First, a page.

What Will Happen to My Bank Accounts in My Divorce?
In the event of a divorce on Long Island, all of a couple’s assets, property, and debts are divided between them in a process known as Equitable Distribution. Under New York law, this is done equitably, meaning fair but not necessarily equal. Here’s what you need to know about what may happen to your bank accounts after your divorce and how to get legal help to protect your financial assets as you dissolve your marriage.
Marital Property vs. Separate Property
Liquid assets in bank accounts are treated like all other property in the marriage under equitable distribution laws. However, only marital property can be distributed in this manner; separate property remains with the individual to whom it belongs.
Marital property is property that the couple acquired during the marriage, regardless of whose name the assets are in. If the spouse that manages the money opens a savings account in their name and begins to add to it with earnings from either spouse during the marriage, those funds then become marital property.
In some cases, if the money was strictly gifted to the spouse who opened the account and no evidence of comingling exists, a judge may decide to treat the account like separate property. However, there’s a chance that if marital funds (including money earned only by the account owner) were deposited into the account or money in the account was used to purchase marital property, a judge will consider the account marital property.
Separate property is any property that one spouse owned prior to the union, or property they brought into the marriage. For example, if one spouse came into the marriage with a certificate of deposit worth $500,000 gifted from their parents, it would be awarded only to that spouse upon the divorce instead of distributed equitably between the two spouses. Funds in an account intended specifically for one spouse, such as money from an inheritance or personal injury settlement, are also typically treated as separate property.
What Is Comingling?
Unfortunately, not all assets are clearly identifiable as marital or separate property. This is called comingling, when separate and marital assets are blended together. For example, if one spouse brings an account worth $8,000 to the marriage and adds their spouse’s name to the account, and then both spouses use the account to make purchases and deposits, this would be considered “comingled.”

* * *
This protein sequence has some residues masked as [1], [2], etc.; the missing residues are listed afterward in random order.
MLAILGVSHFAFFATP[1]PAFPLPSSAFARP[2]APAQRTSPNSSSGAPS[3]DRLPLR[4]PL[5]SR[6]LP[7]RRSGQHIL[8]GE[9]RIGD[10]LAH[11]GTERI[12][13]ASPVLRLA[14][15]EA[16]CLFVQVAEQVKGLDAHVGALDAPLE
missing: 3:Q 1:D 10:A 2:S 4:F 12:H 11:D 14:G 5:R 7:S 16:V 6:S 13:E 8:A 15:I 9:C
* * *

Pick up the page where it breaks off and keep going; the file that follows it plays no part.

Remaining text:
Originally separate property may be considered marital property if it has been sufficiently comingled. Or, if the account currently stands at $10,000, a judge may award $8,000 to the spouse who brought the account into the marriage and the remaining $2,000 may be split between the two spouses.
How to Keep Your Bank Accounts Separate
Whether you’re entering into a marriage, gearing up for a divorce, or simply want to protect yourself financially as much as possible, it’s important to take steps to keep your bank accounts separate from the accounts of your spouse.
Make sure your account:
- Is in your name only
- Is not used to fund marital purchases
- Does not receive deposits from marital funds, including wages earned only by the account owner (wages earned during the marriage by either spouse are considered marital property)
- A gift in the name of both spouses cannot be deposited into the separate account
Keep detailed financial records from bank accounts you had prior to your marriage, during, and after. Make sure they are current and stored in a safe place only you can access.
Protect Your Assets with the Help of a Long Island Divorce Lawyer
If you’re involved in the process of getting a divorce, how a judge looks at your property can determine what you ultimately walk away with after the divorce has been finalized. An experienced divorce attorney can help you present a strong case for the awarding of separate property that rightfully belongs to you.
If you’re considering getting a divorce and want to know how to best position your assets prior to filing, your divorce lawyer can also help. Moving money around just before filing is tricky and often considered hiding assets, which isn’t allowed. Get the guidance of an experienced Long Island divorce attorney at Hornberger Verbitsky, P.C. to ensure your assets are protected before, during, and after your divorce. Contact us today for a consultation at 631-923-1910.
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